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Astronomers have recently pinpointed the most massive stellar black hole in the Milky Way galaxy. This breakthrough occurred when they detected an unusual wobble in the surrounding space.

Known as Gaia BH3, this massive entity has a mass nearly 33 times that of our sun. Located about 1,926 light-years away in the Aquila constellation, it is the second-closest black hole to Earth, after Gaia BH1, which is approximately 1,500 light-years away and has a mass nearly ten times that of our sun.

The discovery of Gaia BH3 was made while analyzing data from the European Space Agency’s Gaia space telescope. Initially unexpected, the peculiar motion caused by Gaia BH3’s gravitational pull on a nearby companion caught the researchers’ attention.

Many dormant black holes do not have nearby companions, making them difficult to detect as they do not emit light. However, some stellar black holes attract material from companion stars, emitting bright X-rays that can be observed through telescopes.

The interaction between an aging giant star in the Aquila constellation and a dormant black hole confirmed the presence of Gaia BH3, marking the third such discovery by Gaia.

To verify Gaia BH3’s mass, astronomers used the European Southern Observatory’s Very Large Telescope and other ground-based observatories in Chile’s Atacama Desert. Their study also shed light on the formation of such massive black holes. These findings were detailed in the journal Astronomy & Astrophysics.

Study lead author Pasquale Panuzzo, an astronomer at the Observatoire de Paris, expressed astonishment at the finding, noting that the presence of a high-mass black hole nearby, undetected until now, was unexpected. This type of discovery is a rare occurrence in one’s research career.

Pasquale Panuzzo, the main researcher of the study and an astronomer at the Observatoire de Paris, was taken aback by the findings. He mentioned, “The presence of a high-mass black hole in close proximity, previously unnoticed, came as a surprise to everyone. Such a discovery is a rare occurrence in one’s research career.”

The formation of supermassive black holes such as Sagittarius A* in the center of the Milky Way, which exceed Gaia BH3’s mass by millions of times, is still not well comprehended. Unlike stellar black holes that originate from the demise of massive stars, supermassive black holes are believed to form from the collapse of massive cosmic clouds. Therefore, Gaia BH3 stands out as the most massive stellar black hole in the galaxy, resulting from the death of a massive star.

Gaia BH3’s emergence has dethroned Cygnus X-1 as the largest stellar black hole in the Milky Way, which previously held this prestigious title. With a mass 21 times greater than that of the sun, Cygnus X-1 has now been surpassed by Gaia BH3. This remarkable discovery places Gaia BH3 in the league of celestial objects found in far-off galaxies, underscoring its immense importance in the field of astrophysics.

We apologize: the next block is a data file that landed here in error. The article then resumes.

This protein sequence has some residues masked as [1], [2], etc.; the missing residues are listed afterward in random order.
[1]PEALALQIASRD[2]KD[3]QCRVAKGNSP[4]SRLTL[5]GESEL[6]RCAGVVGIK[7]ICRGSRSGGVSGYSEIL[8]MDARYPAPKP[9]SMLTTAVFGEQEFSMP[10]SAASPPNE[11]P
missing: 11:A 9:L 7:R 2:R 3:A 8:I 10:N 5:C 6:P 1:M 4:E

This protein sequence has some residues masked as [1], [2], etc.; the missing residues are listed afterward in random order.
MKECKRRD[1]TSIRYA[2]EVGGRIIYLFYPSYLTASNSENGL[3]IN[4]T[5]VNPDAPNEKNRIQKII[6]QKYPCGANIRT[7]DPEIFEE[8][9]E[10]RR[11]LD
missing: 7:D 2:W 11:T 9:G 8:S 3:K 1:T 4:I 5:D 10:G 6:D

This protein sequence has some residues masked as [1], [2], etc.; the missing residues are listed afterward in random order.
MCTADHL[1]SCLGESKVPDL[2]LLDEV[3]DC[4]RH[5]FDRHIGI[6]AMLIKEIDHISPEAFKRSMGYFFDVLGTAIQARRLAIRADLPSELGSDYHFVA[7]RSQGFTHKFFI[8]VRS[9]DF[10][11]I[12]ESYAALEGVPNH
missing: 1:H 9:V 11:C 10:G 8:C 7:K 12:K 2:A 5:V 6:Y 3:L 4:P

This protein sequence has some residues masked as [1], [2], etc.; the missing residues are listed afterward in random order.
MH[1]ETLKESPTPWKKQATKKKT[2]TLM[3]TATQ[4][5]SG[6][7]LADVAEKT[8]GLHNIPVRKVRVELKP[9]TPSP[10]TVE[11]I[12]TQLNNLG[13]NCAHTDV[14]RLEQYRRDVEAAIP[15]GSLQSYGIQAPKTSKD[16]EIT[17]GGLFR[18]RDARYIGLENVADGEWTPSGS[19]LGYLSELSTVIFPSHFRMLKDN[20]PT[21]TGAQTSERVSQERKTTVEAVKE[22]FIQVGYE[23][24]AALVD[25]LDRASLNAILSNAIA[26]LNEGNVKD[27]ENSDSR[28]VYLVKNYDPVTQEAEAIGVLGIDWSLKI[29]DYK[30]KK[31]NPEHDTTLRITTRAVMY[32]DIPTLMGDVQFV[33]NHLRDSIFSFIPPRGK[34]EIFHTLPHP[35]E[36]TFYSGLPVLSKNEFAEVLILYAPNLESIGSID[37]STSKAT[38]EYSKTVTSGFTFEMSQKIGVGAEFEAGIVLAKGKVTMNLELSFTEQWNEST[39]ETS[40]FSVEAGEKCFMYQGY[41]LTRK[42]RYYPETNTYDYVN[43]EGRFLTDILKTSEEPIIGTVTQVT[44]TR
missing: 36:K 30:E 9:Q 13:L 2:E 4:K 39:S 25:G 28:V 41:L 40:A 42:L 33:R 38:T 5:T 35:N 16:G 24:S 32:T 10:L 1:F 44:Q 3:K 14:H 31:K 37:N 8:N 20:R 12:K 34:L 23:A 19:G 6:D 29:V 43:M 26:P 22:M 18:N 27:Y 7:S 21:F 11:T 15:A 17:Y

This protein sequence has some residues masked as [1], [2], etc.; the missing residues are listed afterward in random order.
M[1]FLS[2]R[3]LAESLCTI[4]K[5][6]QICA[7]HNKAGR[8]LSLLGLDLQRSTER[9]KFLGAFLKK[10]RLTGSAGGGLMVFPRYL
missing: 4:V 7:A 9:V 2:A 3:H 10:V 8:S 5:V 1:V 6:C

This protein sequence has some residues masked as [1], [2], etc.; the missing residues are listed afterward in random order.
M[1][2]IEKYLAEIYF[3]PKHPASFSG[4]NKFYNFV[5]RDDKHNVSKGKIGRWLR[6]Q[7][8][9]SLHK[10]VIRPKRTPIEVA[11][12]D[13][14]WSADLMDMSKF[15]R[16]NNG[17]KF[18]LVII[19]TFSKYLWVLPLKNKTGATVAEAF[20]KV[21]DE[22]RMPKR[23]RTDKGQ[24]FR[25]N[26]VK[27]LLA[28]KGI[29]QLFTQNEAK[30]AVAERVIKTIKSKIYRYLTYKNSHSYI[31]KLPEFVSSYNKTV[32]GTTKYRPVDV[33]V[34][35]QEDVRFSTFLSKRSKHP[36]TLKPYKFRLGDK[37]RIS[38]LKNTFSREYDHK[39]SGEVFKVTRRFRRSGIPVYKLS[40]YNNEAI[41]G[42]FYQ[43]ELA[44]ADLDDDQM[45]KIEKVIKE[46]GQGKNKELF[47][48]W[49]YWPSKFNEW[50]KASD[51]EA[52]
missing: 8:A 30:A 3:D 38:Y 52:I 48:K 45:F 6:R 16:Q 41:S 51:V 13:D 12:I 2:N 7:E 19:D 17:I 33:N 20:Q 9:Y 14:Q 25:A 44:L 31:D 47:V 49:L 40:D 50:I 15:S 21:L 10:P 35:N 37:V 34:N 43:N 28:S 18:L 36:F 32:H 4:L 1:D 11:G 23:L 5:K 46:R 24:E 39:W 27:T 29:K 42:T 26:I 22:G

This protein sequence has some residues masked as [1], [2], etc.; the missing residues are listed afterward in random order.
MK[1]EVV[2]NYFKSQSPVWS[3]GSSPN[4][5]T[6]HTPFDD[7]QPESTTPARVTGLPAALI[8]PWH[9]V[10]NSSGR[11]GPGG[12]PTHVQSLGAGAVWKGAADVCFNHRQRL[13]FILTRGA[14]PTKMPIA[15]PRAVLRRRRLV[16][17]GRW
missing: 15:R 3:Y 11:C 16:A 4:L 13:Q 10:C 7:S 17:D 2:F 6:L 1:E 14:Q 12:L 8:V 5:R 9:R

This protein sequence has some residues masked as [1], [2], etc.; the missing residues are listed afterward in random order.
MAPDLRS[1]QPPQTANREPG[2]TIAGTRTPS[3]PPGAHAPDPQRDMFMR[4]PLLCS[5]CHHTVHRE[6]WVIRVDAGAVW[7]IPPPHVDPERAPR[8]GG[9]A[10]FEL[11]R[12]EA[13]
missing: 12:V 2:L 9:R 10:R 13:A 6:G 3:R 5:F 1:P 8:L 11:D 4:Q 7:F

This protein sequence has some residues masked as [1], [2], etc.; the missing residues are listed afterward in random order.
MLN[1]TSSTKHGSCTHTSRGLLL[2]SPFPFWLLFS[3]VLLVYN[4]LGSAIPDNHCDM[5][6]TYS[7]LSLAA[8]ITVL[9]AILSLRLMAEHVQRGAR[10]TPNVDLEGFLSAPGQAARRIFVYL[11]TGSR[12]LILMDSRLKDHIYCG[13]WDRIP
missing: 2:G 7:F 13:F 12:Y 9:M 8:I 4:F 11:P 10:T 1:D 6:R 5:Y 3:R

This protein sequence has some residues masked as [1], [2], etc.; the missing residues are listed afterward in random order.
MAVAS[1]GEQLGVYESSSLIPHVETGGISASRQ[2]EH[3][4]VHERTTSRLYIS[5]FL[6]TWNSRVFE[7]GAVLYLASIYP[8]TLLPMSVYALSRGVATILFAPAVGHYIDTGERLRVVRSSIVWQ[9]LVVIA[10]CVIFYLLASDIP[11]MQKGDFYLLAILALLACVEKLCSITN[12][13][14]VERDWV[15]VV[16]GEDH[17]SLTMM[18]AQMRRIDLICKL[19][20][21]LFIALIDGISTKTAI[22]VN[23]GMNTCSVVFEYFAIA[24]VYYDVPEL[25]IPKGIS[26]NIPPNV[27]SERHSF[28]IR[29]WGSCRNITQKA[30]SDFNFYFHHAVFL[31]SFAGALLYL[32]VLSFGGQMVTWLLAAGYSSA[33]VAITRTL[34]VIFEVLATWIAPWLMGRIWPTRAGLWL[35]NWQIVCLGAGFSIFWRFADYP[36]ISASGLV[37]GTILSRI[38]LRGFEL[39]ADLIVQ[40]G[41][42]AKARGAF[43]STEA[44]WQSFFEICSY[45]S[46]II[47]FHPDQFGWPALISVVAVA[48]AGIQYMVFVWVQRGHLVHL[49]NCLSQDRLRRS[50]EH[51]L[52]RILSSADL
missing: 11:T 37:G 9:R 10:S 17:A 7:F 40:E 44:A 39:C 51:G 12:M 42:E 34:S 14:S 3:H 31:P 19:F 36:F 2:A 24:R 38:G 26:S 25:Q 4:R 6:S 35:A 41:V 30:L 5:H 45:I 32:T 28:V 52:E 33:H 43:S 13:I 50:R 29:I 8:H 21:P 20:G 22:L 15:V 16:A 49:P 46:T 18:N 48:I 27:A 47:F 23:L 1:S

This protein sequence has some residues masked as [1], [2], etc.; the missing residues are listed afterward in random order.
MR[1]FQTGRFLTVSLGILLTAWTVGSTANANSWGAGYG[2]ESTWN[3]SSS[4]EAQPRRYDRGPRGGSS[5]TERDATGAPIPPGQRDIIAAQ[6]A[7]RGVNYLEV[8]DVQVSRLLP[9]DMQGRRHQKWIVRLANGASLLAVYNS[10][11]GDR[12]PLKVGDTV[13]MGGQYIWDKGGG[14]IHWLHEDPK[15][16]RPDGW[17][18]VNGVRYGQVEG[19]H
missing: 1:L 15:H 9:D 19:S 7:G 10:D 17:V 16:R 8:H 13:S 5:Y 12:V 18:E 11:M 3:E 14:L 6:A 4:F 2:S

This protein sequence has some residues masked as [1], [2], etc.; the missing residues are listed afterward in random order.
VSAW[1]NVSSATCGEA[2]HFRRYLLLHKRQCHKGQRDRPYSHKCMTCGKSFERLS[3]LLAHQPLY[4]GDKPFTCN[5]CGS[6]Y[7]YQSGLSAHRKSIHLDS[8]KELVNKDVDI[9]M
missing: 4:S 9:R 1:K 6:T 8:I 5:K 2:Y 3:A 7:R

Three stellar black holes found in our galaxy, Gaia BH1, Cygnus X-1 and Gaia BH3, have masses that are 10, 21 and 33 times that of the sun, respectively. – M. Kornmesser/ESO

The formation of supermassive black holes such as Sagittarius A* in the center of the Milky Way, which exceed Gaia BH3’s mass by millions of times, is still not well comprehended. Unlike stellar black holes that originate from the demise of massive stars, supermassive black holes are believed to form from the collapse of massive cosmic clouds. Therefore, Gaia BH3 stands out as the most massive stellar black hole in the galaxy, resulting from the death of a massive star.

Researchers suggest that stellar black holes such as Gaia BH3 are created through the collapse of metal-deficient stars, which are composed mainly of hydrogen and helium. These stars shed less mass as they age, leading to an excess of material during the collapse process, which could ultimately give rise to the development of massive black holes.

Significantly, the discovery of Gaia BH3 offers concrete proof of the connection between high-mass black holes and stars with low metal content. This connection is further supported by the metal-poor composition of the companion object in its orbit.

The trajectory of Gaia BH3’s companion star implies that it originated from a small galaxy that merged with the Milky Way more than 8 billion years ago. This unique orbit suggests that the star formed within the first 2 billion years after the universe’s creation, in contrast to the majority of stars in the Milky Way’s galactic disk.

The research team expects that their discoveries will empower fellow astronomers to delve deeper into Gaia BH3, revealing additional mysteries prior to the complete Gaia data unveiling set for late 2025.

Carole Mundell, the director of science at the European Space Agency, commended the profound influence of Gaia on the field of astronomy. She expressed her admiration, stating, “The remarkable impact of Gaia on astronomy and astrophysics is truly awe-inspiring. Its findings have surpassed the initial objective of creating an exceptionally accurate, multi-dimensional map of over a billion stars within our Milky Way galaxy.”

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